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Independent control of 3 stepper motors

Hi Brandon,
Can you help me select a driver and controller to control 3 low current single phase NEMA11 & NEMA 17 style stepper motors? Long term, I will want to control the third motor based on GPS signal.

Hello, Jim.

I moved your post to its own thread since it was not directly related to the original topic.

“NEMA 11” and “NEMA 17” only refers to the space between the mounting holes, so that is not enough information to give any meaningful suggestions. Could you post a link to the specifications for your stepper motors? Do you have any specific additional requirements (e.g. operating voltage range, micro-stepping modes, interface options, size constraints)?


Hi Brandon,
The motor that I am currently using is
I need to control 3 motors independently. Voltage range: 5-24vdc. I don’t need super slow or fast stepping. Size of modules shall be smaller the better, but can be up to volume 2x4x9" if need be.
I would want to add GPS and/or some type of AHRS (attitude heading ref system). Should I be looking at an Arduino based system?

That link looks like it is for a family of stepper motors, which still has a large variety of specifications (for example, the 17Y201D-LW4 model has a 0.28 A per phase rating, while the 17Y408D-LW4 model has a 3A per phase rating). So, I still cannot give very specific recommendations.

In general, for a system like that, you will likely have a main controller (such as an Arduino or Raspberry Pi), which you can program to process your inputs (e.g. the GPS or AHRS system) and generate the signals for the 3 separate stepper motor drivers or controllers.

You will need to decide whether you want to use stepper motor drivers or something like the Tic Stepper Motor Controllers. In general, the stepper motor drivers use lower level signals, so you would need to do more with your main controller to generate all of the necessary signals for all 3 independent drivers. The Tic Stepper Motor Controllers can be configured via USB and have a few higher-level control interfaces like TTL Serial and I2C. You can chain the boards together to control them from the same TTL Serial bus, or use different addresses to use them with the same I2C bus, reducing the number of required connections and wires, and reducing the overhead required from your main controller in generating the signals. For example, you can send a command to tell one stepper motor to move to a specific target, and the Tic will handle the rest according to the configured acceleration, deceleration, and max speed settings. I suggest looking through the Tic stepper Motor Controller user’s guide to see if you think it is a good fit for your application.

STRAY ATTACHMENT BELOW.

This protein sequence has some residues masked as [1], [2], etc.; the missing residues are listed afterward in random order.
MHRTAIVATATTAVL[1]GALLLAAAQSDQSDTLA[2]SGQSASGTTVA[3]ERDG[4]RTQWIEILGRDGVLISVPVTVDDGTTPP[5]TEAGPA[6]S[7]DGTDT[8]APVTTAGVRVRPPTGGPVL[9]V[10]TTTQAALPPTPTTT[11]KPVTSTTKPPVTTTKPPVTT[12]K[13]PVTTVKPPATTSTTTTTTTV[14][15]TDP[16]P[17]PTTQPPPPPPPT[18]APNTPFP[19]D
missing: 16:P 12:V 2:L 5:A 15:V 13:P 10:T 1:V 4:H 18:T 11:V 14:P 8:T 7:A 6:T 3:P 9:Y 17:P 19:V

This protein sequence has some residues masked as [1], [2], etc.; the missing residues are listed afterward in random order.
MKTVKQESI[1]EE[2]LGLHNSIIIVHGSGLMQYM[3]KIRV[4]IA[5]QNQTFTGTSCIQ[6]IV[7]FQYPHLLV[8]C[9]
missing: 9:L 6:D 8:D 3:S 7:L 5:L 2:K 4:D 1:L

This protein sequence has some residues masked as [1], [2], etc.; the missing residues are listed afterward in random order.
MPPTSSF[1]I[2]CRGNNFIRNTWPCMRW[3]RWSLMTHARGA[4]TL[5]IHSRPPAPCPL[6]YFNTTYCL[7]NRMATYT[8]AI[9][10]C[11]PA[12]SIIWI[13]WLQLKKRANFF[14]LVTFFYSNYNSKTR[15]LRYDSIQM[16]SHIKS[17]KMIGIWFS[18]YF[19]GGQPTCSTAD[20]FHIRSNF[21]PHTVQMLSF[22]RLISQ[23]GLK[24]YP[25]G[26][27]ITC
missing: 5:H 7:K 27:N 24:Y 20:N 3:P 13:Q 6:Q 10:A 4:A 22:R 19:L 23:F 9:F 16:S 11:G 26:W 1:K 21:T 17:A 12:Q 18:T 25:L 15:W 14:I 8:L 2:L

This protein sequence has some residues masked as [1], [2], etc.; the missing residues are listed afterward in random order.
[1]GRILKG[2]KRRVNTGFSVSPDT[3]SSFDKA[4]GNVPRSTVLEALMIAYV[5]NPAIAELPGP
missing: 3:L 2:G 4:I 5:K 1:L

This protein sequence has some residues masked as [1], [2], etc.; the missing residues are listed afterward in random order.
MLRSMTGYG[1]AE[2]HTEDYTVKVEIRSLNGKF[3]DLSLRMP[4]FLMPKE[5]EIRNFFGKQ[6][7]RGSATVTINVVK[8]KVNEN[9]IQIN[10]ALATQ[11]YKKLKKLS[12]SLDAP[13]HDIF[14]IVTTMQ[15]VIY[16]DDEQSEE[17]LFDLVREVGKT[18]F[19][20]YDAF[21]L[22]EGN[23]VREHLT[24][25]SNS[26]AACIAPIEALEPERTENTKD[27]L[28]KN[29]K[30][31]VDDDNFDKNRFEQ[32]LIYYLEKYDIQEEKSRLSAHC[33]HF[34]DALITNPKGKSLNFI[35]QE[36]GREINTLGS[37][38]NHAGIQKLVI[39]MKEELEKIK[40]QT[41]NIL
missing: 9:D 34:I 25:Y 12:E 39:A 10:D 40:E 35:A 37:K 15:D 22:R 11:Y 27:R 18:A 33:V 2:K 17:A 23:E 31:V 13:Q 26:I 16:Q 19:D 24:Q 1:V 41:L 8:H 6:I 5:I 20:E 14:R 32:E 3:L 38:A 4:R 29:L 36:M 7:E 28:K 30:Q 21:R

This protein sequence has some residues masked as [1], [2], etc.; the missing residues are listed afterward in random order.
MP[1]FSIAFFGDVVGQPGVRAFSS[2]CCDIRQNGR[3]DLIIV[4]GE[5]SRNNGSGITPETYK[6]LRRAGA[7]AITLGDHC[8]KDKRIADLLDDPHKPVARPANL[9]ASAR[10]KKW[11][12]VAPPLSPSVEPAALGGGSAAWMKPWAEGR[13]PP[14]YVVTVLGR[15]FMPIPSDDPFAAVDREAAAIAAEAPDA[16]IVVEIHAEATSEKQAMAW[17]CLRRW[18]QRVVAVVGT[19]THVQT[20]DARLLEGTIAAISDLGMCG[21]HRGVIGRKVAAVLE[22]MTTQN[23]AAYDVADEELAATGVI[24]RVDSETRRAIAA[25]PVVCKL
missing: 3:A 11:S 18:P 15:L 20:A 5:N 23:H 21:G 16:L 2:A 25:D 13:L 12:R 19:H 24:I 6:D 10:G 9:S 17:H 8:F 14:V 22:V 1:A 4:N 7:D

Hi Brandon,
Thanks for the great information. I meant to provide the motor part number in the previous email, but forgot to include that.
After doing some research, I may want to use an Arduino or Rasberry Pi main controller with the Tic T500 (qty = 3).
If I use the hardware described above, is there an auto ON function that will allow automatic program execution when power is turned on?

The Arduino will run your program as soon as it is powered up, and you can set up the Raspberry Pi to do so as well.


Hi Brandon,
I plan to use a Rasberry Pi4 and would like to use a Tic controller (T500?). For my project, I will need to run 3 step motors which requires 3X Tic500s.
In this config, with 3 Tic500s, is it possible to connect all 3 to a Rasberry Pi4 model B? I assume all 3 will need to be connected to allow all 3 motors to be controlled simultaneously.
The Pi 4 has two USB 2.0 ports and two USB 3.0 ports.


How you connect the Tics to your Raspberry Pi depends on what interface you are using.

If you are using USB, you can connect each of them through their own dedicated USB cable. You might consider a USB hub if you need additional ports.

Alternatively, if you use the TTL serial or I2C interfaces, you can find some generic examples for connecting multiple Tics to a microcontroller in the “Setting up serial control” and “Setting up I2C control” sections of the Tic user’s guide.

In the “Writing PC software to control the Tic” section of that same user’s guide you can find sub-sections with Python examples for using the ticcmd command-line utility (i.e. USB), the serial interface, and the I2C interface.